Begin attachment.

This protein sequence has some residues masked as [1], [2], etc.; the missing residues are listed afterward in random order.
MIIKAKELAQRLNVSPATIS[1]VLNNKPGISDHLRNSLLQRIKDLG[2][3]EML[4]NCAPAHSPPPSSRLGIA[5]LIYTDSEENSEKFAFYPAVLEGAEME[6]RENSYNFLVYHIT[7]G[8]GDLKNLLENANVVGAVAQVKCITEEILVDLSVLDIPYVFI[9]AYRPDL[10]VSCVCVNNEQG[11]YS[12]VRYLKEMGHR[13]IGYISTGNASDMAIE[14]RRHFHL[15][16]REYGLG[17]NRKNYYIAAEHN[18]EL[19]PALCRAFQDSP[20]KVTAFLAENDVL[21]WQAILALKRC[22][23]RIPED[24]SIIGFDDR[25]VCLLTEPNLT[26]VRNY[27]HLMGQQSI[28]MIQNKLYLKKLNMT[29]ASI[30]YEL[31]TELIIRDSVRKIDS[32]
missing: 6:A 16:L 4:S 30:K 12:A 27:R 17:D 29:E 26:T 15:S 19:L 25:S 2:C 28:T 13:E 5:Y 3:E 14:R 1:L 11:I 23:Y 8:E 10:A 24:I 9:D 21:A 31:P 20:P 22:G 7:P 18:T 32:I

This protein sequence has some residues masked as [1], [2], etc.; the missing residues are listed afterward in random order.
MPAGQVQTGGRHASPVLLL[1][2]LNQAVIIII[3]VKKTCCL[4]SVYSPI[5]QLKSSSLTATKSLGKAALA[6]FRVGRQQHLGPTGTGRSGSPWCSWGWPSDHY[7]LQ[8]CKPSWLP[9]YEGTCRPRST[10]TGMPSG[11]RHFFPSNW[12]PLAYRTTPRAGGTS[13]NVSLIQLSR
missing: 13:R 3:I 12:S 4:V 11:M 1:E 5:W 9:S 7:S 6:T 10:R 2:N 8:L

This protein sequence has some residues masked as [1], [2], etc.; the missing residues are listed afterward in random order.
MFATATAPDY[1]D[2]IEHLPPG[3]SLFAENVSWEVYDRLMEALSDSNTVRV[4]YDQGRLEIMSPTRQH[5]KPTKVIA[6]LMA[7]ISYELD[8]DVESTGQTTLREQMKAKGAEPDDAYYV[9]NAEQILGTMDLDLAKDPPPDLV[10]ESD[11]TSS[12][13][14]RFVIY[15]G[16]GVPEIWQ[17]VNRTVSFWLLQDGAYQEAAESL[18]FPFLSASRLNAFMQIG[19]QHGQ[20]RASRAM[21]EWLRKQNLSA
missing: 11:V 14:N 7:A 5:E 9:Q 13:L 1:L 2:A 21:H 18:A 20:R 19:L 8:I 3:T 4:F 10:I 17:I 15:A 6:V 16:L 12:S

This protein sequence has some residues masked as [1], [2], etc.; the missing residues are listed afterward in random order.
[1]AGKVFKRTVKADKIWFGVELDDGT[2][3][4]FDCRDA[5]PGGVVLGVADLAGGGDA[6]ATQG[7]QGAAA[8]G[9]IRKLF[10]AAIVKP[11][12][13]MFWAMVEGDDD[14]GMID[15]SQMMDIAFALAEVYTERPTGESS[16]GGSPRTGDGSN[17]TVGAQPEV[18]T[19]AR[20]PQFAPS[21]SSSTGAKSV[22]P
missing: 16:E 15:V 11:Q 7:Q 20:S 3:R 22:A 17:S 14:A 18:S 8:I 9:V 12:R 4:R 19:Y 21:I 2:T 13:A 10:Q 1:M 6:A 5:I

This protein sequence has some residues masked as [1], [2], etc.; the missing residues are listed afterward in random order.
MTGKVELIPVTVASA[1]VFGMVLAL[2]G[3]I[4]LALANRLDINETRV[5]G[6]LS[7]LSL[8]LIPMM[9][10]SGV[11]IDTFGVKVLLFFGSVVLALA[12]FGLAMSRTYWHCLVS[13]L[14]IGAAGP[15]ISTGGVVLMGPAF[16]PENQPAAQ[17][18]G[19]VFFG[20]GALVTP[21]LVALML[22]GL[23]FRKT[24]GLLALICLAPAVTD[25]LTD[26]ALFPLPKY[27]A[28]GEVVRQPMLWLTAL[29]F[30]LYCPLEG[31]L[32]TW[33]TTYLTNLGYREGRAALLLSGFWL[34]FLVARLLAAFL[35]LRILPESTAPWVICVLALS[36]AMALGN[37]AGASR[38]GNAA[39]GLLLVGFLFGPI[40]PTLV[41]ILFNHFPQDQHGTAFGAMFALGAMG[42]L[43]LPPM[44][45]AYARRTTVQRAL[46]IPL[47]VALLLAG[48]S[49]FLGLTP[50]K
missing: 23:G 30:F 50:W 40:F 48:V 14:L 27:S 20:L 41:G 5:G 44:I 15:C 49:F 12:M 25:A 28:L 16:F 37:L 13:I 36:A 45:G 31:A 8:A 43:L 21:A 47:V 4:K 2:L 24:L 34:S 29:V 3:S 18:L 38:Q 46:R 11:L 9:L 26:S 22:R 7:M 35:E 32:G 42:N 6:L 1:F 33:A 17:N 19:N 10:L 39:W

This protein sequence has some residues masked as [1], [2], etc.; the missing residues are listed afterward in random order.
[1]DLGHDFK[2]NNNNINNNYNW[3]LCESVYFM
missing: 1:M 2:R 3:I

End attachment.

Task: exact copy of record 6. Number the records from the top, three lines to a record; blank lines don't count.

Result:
This protein sequence has some residues masked as [1], [2], etc.; the missing residues are listed afterward in random order.
[1]DLGHDFK[2]NNNNINNNYNW[3]LCESVYFM
missing: 1:M 2:R 3:I